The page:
# Geometry: Equilateral Tri. and Circumcirles

wubie
Hello,

First I will post my question.

ABC is an equilateral triangle, and P is a point on the smaller arc BC of the cirumcircle of the triangle ABC. Prove that PA = PB + PC.

What is confusing me is the part

smaller arc BC of the cirumcircle of the triangle ABC

If ABC is an equilateral triangle, why would the arc BC be smaller than the arcs AB or AC? I would think that all the arcs would be equal. What the hey? What am I missing here?

Any help is appreciated.

Thankyou.

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Doc Al
Mentor
Originally posted by wubie
If ABC is an equilateral triangle, why would the arc BC be smaller than the arcs AB or AC? I would think that all the arcs would be equal. What the hey? What am I missing here?
Two points (B & C) on a circle delimit two arcs, not three (you are splitting the longer arc). In this case, the short one is B-P-C; the long one goes B-A-C.

wubie
Hello Doc Al,

I am not sure what you are saying.

If I was to construct an equilateral triangle, then construct each side's perpendicular bisector, then construct the circumcircle, I would had an equalateral triangle inside the circumcircle.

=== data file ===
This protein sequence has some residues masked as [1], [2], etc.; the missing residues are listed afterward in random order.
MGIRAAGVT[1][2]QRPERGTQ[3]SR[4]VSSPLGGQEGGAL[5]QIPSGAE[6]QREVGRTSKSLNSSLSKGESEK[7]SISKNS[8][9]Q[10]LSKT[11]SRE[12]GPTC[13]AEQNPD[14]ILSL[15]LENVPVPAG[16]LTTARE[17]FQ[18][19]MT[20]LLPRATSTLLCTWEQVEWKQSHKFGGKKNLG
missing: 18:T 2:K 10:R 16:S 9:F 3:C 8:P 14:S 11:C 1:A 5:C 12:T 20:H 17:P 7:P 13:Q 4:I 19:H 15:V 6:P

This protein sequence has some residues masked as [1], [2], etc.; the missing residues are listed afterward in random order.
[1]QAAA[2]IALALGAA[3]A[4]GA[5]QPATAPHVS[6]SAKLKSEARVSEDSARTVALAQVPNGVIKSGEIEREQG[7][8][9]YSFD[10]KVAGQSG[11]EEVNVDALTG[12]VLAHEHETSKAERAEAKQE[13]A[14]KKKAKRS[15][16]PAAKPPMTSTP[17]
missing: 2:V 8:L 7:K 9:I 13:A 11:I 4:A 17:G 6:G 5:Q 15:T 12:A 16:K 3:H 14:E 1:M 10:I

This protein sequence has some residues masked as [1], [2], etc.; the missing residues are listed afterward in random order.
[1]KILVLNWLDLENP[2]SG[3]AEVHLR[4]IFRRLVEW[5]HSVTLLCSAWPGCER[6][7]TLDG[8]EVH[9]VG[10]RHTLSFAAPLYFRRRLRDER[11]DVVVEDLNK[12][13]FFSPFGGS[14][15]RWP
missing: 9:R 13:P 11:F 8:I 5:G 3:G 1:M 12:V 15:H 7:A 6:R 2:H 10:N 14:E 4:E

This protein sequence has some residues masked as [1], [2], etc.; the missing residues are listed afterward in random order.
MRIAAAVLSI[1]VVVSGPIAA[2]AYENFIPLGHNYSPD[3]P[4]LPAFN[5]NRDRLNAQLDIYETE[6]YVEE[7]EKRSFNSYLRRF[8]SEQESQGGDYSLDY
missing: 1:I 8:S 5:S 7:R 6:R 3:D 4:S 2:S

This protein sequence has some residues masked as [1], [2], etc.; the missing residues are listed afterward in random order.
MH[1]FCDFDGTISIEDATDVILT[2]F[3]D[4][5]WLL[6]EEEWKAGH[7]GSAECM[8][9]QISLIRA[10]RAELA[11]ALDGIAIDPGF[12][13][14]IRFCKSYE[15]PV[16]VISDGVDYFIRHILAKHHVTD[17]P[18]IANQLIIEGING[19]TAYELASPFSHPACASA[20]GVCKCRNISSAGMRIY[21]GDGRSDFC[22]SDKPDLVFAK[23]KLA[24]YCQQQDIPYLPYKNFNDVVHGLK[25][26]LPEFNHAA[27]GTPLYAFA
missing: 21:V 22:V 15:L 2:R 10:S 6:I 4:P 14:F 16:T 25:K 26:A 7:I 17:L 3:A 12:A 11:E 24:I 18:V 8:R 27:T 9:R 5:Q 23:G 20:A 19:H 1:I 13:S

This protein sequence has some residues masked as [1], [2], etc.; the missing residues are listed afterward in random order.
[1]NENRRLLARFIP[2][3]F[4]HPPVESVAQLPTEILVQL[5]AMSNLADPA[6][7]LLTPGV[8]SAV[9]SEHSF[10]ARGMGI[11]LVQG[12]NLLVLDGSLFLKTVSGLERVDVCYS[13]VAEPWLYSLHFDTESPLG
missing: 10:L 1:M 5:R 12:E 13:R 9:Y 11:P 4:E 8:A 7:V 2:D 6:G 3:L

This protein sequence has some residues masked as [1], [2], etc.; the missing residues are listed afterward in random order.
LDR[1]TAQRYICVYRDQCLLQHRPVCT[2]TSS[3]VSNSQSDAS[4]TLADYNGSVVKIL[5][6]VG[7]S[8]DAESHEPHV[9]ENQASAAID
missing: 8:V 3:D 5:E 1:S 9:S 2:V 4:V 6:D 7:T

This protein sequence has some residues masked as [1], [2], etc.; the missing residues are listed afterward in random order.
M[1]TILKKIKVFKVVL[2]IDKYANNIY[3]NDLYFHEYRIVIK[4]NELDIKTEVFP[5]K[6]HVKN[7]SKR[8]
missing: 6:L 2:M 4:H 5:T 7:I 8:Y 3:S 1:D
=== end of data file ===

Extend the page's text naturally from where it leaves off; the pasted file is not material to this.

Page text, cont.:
In this case, all vertices of the triangle ABC would be points on the circumcircle. Arc AB = BC = CA since the triangle is equilateral.

Now there would be two paths of "travel" from B to C, one of which would pass through point A. That is, one path would go directly to C (the smaller arc) and the other path would go from B to A then to C (the larger arc).

Is this what you mean by BC delimiting two arcs; one small and one large?

HallsofIvy
Homework Helper
Forget the triangle. Two points on a circle divide it into two arcs. Unless the two points are 180 degrees apart, one of the arcs is smaller than the other. THAT'S the one they are talking about.

I will confess I was taken aback by that myself. Normally when you say "the arc BC", the smaller of the two arcs is what is meant. I suspect this was a case of confusing by trying to be too precise.

The "smaller arc" in this case is precisely what you think of as "the arc BC".

Doc Al
Mentor
Originally posted by wubie
Is this what you mean by BC delimiting two arcs; one small and one large?
You got it. Sorry if I wasn't clear enough. (The wording took me a minute to figure out at first too.)

wubie
Great. Thanks Doc Al, HallsofIvy.

Cheers.